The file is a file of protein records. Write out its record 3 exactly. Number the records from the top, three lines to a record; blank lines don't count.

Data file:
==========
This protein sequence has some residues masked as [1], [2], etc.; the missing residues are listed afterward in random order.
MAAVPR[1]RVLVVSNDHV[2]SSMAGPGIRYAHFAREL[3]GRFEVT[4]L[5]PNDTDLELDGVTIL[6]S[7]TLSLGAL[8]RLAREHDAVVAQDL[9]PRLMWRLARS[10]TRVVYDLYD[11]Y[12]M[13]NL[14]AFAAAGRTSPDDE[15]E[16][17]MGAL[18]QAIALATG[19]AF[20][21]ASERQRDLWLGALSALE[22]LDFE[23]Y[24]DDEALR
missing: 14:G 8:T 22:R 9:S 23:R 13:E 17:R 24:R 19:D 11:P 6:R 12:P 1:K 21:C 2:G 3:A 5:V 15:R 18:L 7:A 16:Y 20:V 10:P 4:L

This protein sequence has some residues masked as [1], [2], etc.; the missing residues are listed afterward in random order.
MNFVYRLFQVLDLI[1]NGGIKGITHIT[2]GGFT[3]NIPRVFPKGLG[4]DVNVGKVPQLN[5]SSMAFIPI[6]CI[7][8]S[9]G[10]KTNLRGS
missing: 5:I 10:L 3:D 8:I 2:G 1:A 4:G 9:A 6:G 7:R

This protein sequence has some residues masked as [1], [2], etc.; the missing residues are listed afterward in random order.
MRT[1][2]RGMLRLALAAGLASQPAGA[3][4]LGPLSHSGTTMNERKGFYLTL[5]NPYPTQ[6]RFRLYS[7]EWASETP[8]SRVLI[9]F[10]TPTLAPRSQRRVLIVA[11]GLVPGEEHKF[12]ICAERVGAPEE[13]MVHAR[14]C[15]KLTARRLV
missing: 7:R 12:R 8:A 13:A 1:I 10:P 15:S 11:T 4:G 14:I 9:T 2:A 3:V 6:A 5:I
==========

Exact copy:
This protein sequence has some residues masked as [1], [2], etc.; the missing residues are listed afterward in random order.
MRT[1][2]RGMLRLALAAGLASQPAGA[3][4]LGPLSHSGTTMNERKGFYLTL[5]NPYPTQ[6]RFRLYS[7]EWASETP[8]SRVLI[9]F[10]TPTLAPRSQRRVLIVA[11]GLVPGEEHKF[12]ICAERVGAPEE[13]MVHAR[14]C[15]KLTARRLV
missing: 7:R 12:R 8:A 13:A 1:I 10:P 15:S 11:T 4:G 14:I 9:T 2:A 3:V 6:A 5:I